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2003: A sound year

Stewart OksenhornAspen Times Staff Writer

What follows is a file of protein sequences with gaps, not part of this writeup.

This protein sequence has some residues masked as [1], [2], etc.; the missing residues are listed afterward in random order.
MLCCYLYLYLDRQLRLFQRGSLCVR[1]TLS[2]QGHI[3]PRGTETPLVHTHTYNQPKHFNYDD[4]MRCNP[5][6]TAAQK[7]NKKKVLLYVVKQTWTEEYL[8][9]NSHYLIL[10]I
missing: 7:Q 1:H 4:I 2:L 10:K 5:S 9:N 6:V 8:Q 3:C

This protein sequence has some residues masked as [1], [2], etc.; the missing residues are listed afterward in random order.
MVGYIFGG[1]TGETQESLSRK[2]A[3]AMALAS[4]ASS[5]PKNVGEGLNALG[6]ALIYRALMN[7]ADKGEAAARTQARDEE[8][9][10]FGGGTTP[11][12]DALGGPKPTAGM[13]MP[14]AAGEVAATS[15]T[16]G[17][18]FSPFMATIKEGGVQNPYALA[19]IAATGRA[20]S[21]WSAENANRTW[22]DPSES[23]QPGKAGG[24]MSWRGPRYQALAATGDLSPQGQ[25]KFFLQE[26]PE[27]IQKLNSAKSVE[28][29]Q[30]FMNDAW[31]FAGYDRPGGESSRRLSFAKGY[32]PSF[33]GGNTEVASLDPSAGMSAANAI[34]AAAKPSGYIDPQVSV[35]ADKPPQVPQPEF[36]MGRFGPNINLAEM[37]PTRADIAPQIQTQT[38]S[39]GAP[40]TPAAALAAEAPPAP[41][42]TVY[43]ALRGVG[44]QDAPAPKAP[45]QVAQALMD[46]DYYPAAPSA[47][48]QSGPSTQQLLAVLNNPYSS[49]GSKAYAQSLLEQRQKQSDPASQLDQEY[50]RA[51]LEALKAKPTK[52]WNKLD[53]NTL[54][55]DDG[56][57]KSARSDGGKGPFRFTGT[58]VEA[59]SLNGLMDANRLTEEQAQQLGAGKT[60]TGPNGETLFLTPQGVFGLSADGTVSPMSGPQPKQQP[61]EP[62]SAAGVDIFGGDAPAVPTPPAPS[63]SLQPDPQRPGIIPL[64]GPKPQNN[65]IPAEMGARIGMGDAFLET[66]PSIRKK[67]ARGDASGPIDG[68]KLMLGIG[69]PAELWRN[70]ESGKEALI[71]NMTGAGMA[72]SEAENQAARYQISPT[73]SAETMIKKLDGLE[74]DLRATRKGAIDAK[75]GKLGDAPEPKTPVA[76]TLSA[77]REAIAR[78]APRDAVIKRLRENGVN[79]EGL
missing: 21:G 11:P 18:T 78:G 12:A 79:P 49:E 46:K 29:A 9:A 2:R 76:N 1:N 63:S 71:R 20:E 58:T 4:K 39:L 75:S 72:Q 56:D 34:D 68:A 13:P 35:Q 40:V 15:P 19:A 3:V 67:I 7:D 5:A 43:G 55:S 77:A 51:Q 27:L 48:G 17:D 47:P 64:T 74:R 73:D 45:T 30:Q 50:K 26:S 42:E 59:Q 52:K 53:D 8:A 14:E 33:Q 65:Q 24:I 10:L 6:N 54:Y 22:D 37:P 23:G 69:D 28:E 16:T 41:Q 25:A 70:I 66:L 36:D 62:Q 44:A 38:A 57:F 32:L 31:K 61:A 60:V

It was, as we know far too well, a disastrous year in live music for the valley. The biggest blow by far was the closing this past fall of the Double Diamond. To add insult to that grave injury, the club slated to sort of take the place or at least take over the space of the Double D, to be named Dukes, never even opened its doors. With the busiest part of the year upon us, Aspens finest rock-club spot sits dark and silent.The Grottos, which had done a fine job as a smaller, secondary live-music venue, closed down this past spring. In its stead came a sequence of foolhardy restaurant/club efforts the Mexican joint Cabos and the absurd, short-lived attempt to revive the old Golden Horn before the welcome recent news that the Grottos will return, headed by original main music man, Tim Lucca. It was fitting, then, that the year was capped by a non-event: the Widespread Panic shows in Carbondale that never had a chance of being anything other than a rumor.Given how bad the news was on the live-music front, it is odd to report that this past year was an extremely good one as live performances go. Looking back, there is an abundance of good shows filed away in the memory. The Wheeler Opera House had a rockin good year, as did Janus Jazz Aspen Snowmass. Dont get me wrong the future is mostly bleak and Id be very surprised if, a year from now, I was saying how good 2004 was on the local concert scene. The Grottos, even if it remains such, wont come close to filling the hole left by the Double D. The Aspen Skiing Company is trying its best, but staging outdoor concerts on ski slopes in late December, as they are finding out, is dicey business. According to one local promoter, several big-name touring bands have expressed interest in playing the Aspen area, but have opted not to, for lack of an adequate venue. Another local promoter said he has all but given up on Aspen, but continues to book acts in Vail and Steamboat Springs. There is still the Wheeler, which seems to have stepped up its efforts to bring in live music. But the Wheeler is a 500-seat, well-kept theater, which makes it unsuitable too small, too confining, or both for many bands. Several forces are trying to make Snowmass Village a music hot spot, but they fight an uphill battle. No one wants to drive to Snowmass much less drive back for a late-night concert. The Snowmass Conference Center is roundly acknowledged as a useless concert venue. The Silvertree Hotels Cabaret Room remains an exquisite jazz club; it also remains terribly underutilized.The best hope is that we will find pleasure in the little things small venues, lesser names, unlikely high points. Steves Guitars and Main Street Bakery have hosted some memorable nights in their intimate spaces. Top-notch jam-band Garaj Mahal put on a powerful performance at Zl Music Cafe. And then there is always the summer, when the outdoors spaces open up and the music is abundant.If all else fails in the popular and jazz music spheres, there is the classical music option, which is forever in good shape in Aspen. But looking back on 2003, there are highlights aplenty. Here are the best dozen of them.Derek Trucks BandDouble Diamond, Jan. 28The Derek Trucks Band, led by guitar phenom Trucks, is among the most adventurous bands out there, throwing blues, fusion, Indian music and more into the pot. I missed the opening band Tony Furtado, who apparently pulled his weight in this exceptional double bill but I had good reason. Over at the Wheeler, a benefit concert for Tibet and Buddhist causes featuring John Oates, Jeff Pevar, Jimmy Ibbotson and John McEuen, was well worth the late arrival at the Double D.Jurassic 5Double Diamond, Feb. 1I feel a bit guilty telling one and all how amazing this show was, since it was a private party for the X Games crowd, and thus closed off to one and all. Still, the show never had that VIP-only performance feel to it, not with Jurassic 5 on the stage. With four perfectly coordinated singers out front, and a drummer/sampler and scratcher behind them, Jurassic 5 showed that hip-hop can be outrageously energetic, musically dazzling, and a force for positive energy. It doesnt say much to note that it was the best hip-hop show Ive seen. (I havent seen many.) But to give it its due, it was one of my favorite shows ever at the Double Diamond (and Ive seen a lot of shows there). Mose Allison TrioWheeler Opera House, Feb. 8My dream come true Mose Allison at the Wheeler. And the 75-year-old singer and keyboardist lived up to my high expectations. Allisons trio played two long, energy-filled sets. His piano-playing and singing are still in fine form. Best of all, that wry, hip Allison sense of humor came alive in performance just as I imagined it would.Vince GillWheeler Opera Houses Beyond Bluegrass Festival, March 19In a rare solo acoustic show at an uncommonly small venue, country star Vince Gill displayed all his musical gifts for a memorable evening. What made the show super special was Gills self-effacing personality, sense of humor and generosity, which came off especially well in the Wheeler.Los LobosWheeler Opera House, March 27Due to a storm, Los Lobos arrived without some of their equipment. Playing on some borrowed instruments, the barrios rockers took the opportunity to get loose and goofy, working through a set of cover tunes and improvised stage talk. While a tad sloppy, it also allowed for some moments of spontaneous excellence.Patricia BarberJazz Aspen June Festival, Hotel Jerome Ballroom, June 19Singer-pianist Patricia Barber is the reigning queen of idiosyncratic, song-oriented jazz. Call her the female Mose Allison of her time. This performance, with her trio, was captivating, with Barbers unique piano-playing and netherworld voice accentuating a moody, jittery stage persona.Brad MehldauJazz Aspen June Festival, Hotel Jerome Ballroom, June 20The night after Barbers performance at the Jerome brought another top-shelf pianist, Brad Mehldau. I expected Mehldau to appear in his long-running trio, but it turned out to be a solo performance. No matter. Mehldau took jazz standards, Beatles tunes and more and twisted and molded them into feats of musical imagination. Del McCoury BandFanny Hill, July 4This gig, part of the Snowmass Free Summer of Music series, didnt compare to the Del McCoury Bands drop-dead gig at the Wheeler in 2002. For one-microphone, acoustic bluegrass, playing a small wooden theater is far preferable to an outdoor hillside crawling with partyers. Still, the McCoury Band is the best bluegrass group of the day it isnt even close and to hear the gospel number Get Down on Your Knees and Pray anywhere is a reminder of how music can move the soul.Greyboy AllstarsJazz Aspen Labor Day Festival, Aug. 29Theres little word yet on whether the Greyboy Allstars reunion has any legs; the groups only scheduled date is New Years Eve at the Warfield Theatre in San Francisco. So local funk fans have to consider themselves double lucky that Snowmass Village was on the Greyboys reunion itinerary. The quintet, credited with reviving the groove genre, played a butt-shaking main-stage set at Jazz Aspens Labor Day Festival, and followed with a late-night show at the Snowmass Conference Center. There was no rustiness in the music, and despite the artistic differences cited as a reason for the bands three-year hiatus, there were nothing but smiles onstage.Neil YoungJazz Aspen Labor Day Festival, Aug. 31 Greendale, Neil Young & Crazy Horses high-concept, low-tech stage show about family, the media, the environment and American life in these uncertain times, seemed to split the audience neatly in half. I was in the loved-it camp, finding everything from the grungy songs and raggedy sound to the cheap sets and ambiguous messages bordering on the divine. Young, who has rarely found a need to polish things up and make them simple to digest, seems to have hit his ideal with Greendale. That Young and Crazy Horse followed Greendale with an hour-plus set of ripping, thrashing oldies, including Powderfinger and Mr. Soul, made it one of the best concerts Ive ever seen. Easily my show of the year, with Vince Gill and Jurassic 5 a step or two behind.Wynton MarsalisWheeler Opera House, Oct. 26Trumpeter Wynton Marsalis takes knocks for his so-called artistic conservatism. None of that was evident here. Marsalis, playing in his new quintet configuration, showed plenty of musical daring; the music had a timeless rather than a nostalgic feel. Marsalis also displayed a loose humor. And his band, especially drummer Ali Jackson, smoked. Bruce CockburnWheeler Opera House, Dec. 29You knew it was going to be a special night when Bruce Cockburn, who hadnt made an Aspen appearance in more than a decade, received a huge ovation just for stepping onstage. Appearing solo, Cockburn dazzled with his finger-picking, provoked with his pointed political songs, and warmed the crowd with his humor and 45 minutes of encore.And the runners-up …The next eight: Smiling Assassins at the Double Diamond; The Mix at the Double D; North Mississippi Allstars at the Labor Day Festival; Branford Marsalis at the Wheeler; Garaj Mahal at Zl Music Cafe; A Little Less Blue at Steves Guitars; the JAS Academy Allstars at the Cabaret Room; Tim & Mollie OBrien at the Wheeler.